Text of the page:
Mittie Manning's Sarcophagus, Kind of Creepy, Kind of Sad

As I slowly slid back the small hinged cover on Mittie Manning’s sarcophagus, part of me felt disturbed, that somehow I was violating the sanctity of a child’s final resting place.


Simultaneously, another part was anticipating a screaming demon to come flying out, entering my body, stealing my soul, leaving me in a pile of ashes and proceeding to reign terror upon the poor unsuspecting villagers of Holly Springs, Tennessee.

Photo of covering on Mittie Manning's sarcophagus with inscription.
Mittie Wilkins - He shall gather the lambs with His arms and carry them in His bosom. **

The tale of Mittie Manning’s sarcophagus begins 10 years before she was born when, in 1861, her brother William died while still an infant.


William and Mittie were the children of Vannoy “Van” Manning and his wife Mary. Van was a former Confederate soldier and lawyer who moved to Holly Springs, where he met and married Mary, who came from a rather well-off family. Van would later serve in the United States Congress from 1877 to 1883.


When their son William died, Mary was understandably grief stricken, praying she would never have to bury another one of her children.


It wasn’t until 1871 then, that their daughter Mittie was born. Tragically she became ill and died just four years later on April 22, 1875.


This is where the sarcophagus comes in.


Mary broke down following second child's death and remembering back to her prayers to never bury another child, she refused to allow Van to bury Mittie.


Knowing something had to be done, Van offered a compromise, rather than bury Mittie they would place her above ground, in a sarcophagus.


Even this, though, wasn’t enough for the despondent mother. Mary insisted she not only be able to visit her daughter, but that she be able to see her as well.


So a window was built in the top of the sarcophagus upon which an oval-shaped marble covering was placed that Mary could slide back, look through and see Mittie’s face whenever she visited the cemetery.


There are various accounts of what happened next. One says Mary became increasingly distraught as she visited Mittie, witnessing her slowly decomposing body and eventually Mittie was buried.


Exactly where Mittie is buried isn’t entirely clear, whether it’s below the sarcophagus or somewhere else.


Restoration

Photo of sarcophagus with other cemetery stones in background.
Mittie's sarcophagus was rebuilt in 2020 thanks to community volunteers. Much of the brick was replaced but the slab covering the top is original.**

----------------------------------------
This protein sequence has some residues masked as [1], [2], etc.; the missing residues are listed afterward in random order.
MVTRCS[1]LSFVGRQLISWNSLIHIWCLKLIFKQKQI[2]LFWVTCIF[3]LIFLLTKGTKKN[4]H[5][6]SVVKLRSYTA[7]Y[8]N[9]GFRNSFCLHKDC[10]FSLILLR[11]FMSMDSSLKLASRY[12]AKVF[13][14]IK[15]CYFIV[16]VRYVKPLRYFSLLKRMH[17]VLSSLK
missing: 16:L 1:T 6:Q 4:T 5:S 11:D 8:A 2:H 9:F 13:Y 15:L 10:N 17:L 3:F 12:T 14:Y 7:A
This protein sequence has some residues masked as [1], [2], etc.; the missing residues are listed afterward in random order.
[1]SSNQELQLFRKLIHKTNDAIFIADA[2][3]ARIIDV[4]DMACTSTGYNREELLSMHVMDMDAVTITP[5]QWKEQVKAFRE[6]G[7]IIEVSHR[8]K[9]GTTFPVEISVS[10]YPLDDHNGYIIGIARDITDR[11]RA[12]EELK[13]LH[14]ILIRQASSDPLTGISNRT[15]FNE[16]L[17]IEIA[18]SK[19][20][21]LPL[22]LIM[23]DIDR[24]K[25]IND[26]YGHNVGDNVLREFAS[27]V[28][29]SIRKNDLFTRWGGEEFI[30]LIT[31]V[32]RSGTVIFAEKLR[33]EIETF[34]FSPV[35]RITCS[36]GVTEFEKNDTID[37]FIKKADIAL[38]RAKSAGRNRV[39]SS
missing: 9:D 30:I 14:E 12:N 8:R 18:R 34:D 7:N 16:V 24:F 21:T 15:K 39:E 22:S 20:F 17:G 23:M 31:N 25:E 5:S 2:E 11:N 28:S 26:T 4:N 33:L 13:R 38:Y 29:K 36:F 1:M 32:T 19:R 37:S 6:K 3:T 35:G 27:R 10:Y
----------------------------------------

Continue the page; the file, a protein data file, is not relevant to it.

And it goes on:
Looking at the photo of the sarcophagus you might be wondering why the bricks around it are so new.


Not surprisingly, after close to 150 years the sarcophagus began to crumble away. Do a Google search and you’ll find photos of it with little left but a half dozen columns, holding up the large slab covering the top.


Local residents thought enough of the sarcophagus and its unique history that volunteers stepped forward and rebuilt it in 2020, replacing most of the bricks but the slab covering is still the original.


Visiting Mittie


Visitors are allowed to visit Mittie’s sarcophagus in Holly Springs, slide back the marble covering the hole and look in.


It’s located in Hill Crest Cemetery. Enter through the narrow entrance, it’s just wide enough to get a car through, near the intersection of Elder and Market Streets. Look straight ahead, not far after the lane reaches a T-intersection, and you’ll see Mittie's sarcophagus up the hill.


Don’t be afraid. No demons were released when I pulled back the cover. This time.


Photo of a utility pole covered in stuffed bears, with cemetery in the immediate background.
Stuffed bears adorn a pole just outside the cemetery. Not sure they're for Mittie, but you never know. **

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**I allow use of my photos through Creative Commons License. I'm not looking to make money off this thing. I only ask you provide me with credit for the photo by noting my blog address, alansheaven.com, or a link back to this page.

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